We’ve always laughed, John and I, and said it’s a cruel joke, this thing of Mother’s Day being on Sunday.
Mothers across the nation wake extra early, readying small ones for church, preparing for a long day of Sunday School and services, lunch with napless toddlers in packed-to-the-windows Italian restaurants, the typical Sunday evening preparations for another week. The mothers wear smiles and corsages, bracelets made with macaroni by tiny hands. Each mama welcomes the love and the honor and the accolades, but all she really wants is an infusion of sleep without wasting the time it takes to actually, you know, sleep.
Our Sunday was beautiful in all of my favorite quiet ways, filled with the running, giggling, and singing of little boys, sushi, and time to knit. I was showered with kisses and construction paper cards, poems and a hot pad with a painted hand print flower. John wrapped his arms around my waist, whispered of how he adores the three small humans we parent together, how he loves the way I mother them. We ignored the chaos, John cleaned the kitchen and I’ll spare you the story of the incident involving a small person and a full bladder. Mother’s Day was sweet and simple and good.
But today is Monday and Shelton coughed himself awake all night long. The morning began in earnest at 5:30am and there have been lunches to pack, a tired preschooler with a runny nose, a leaky diaper, a full dishwasher and a sink somehow already stacked with plates and bowls. I discovered too late we’re devoid of an essential food item, which means I’ll actually need to get dressed before school starts this morning and run to the grocery. My calendar tells me I have doctor’s appointments to schedule, phone calls to return (I’m the worst about that) and hours of work to squeeze into naptime. The basement is nearly unwalkable, the result of three neighbor boys over on Saturday to play Legos and Angry Birds. I’m afraid to use the toilet in the downstairs bathroom.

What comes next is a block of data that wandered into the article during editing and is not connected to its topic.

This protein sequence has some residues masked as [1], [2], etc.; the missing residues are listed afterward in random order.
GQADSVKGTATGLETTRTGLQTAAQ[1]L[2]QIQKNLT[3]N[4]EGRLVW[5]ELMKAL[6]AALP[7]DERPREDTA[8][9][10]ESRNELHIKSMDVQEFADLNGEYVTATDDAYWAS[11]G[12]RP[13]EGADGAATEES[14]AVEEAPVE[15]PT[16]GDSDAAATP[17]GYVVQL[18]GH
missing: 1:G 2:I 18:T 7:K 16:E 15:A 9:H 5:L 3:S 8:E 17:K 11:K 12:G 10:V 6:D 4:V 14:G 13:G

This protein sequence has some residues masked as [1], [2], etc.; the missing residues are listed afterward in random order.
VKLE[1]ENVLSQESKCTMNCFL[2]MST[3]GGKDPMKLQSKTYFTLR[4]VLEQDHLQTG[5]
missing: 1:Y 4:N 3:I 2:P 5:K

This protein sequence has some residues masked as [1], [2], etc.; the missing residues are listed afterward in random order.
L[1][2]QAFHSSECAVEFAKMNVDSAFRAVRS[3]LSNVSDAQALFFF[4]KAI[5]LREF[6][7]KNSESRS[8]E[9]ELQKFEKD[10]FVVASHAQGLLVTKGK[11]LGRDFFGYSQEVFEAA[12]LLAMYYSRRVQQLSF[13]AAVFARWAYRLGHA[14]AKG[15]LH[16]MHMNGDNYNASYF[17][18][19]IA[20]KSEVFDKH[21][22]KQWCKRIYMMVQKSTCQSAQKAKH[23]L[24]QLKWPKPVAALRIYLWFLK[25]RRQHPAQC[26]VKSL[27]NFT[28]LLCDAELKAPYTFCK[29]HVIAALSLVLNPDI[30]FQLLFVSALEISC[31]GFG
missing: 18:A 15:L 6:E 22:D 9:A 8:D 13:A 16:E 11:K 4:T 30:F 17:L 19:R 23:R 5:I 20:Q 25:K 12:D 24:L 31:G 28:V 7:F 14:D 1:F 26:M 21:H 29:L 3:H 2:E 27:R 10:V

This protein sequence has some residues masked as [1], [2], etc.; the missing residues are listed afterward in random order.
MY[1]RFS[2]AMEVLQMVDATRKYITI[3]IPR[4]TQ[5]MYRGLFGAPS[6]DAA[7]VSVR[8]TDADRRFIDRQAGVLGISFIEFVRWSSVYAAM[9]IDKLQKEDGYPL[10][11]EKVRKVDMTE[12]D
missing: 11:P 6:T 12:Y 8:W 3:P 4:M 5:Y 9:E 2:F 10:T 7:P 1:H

For an hour yesterday afternoon, I clicked my way through a few of the pieces shared in our simple stories linkup on Friday. I read Amy’s heartfelt letter to her teenage children and sweet Laurie’s tale of a day in early motherhood and both tangled up somewhere inside of me this Monday morning, because this is it, isn’t it?
Today is the real mother’s day, the day after our holiday, when the flowers are on the mantle but someone needs to water them, when the cards tumble like dominoes and the kisses are out the door on the way to school. Today there will be whining and the tiny humans will create gigantic messes and the notes we receive will come from the teacher’s desk. We’ll have heavy conversations with our older ones while wiping the faces of the small folk. We’ll oversee homework and fold five loads of laundry and we’ll grab take out for dinner. We’ll go for a walk, run 25 errands, read books, and do the bedtime routine. We’ll whisper to ourselves throughout the day, thoughts of life and wonder and philosophy and justice and truth. Then we’ll fall into bed, too late, without making time to write them down.
This is the day we are more than the cards, more than the accolades. We prove, here, our own faithfulness in doing the hard work of the daily loving and living, of partnering with any partners we have, of holding up our good habits and asking for help, of keeping our heads down through the rough patches and finding beauty in those gentle moments when it all comes together.
This is the day we become more of what we already are, the ones who do the sacred work of mothering and nurturing and loving deeply while hiding the dark circles under our eyes.
Happy Mother’s Day, mamas. You’re celebrated on Monday, too.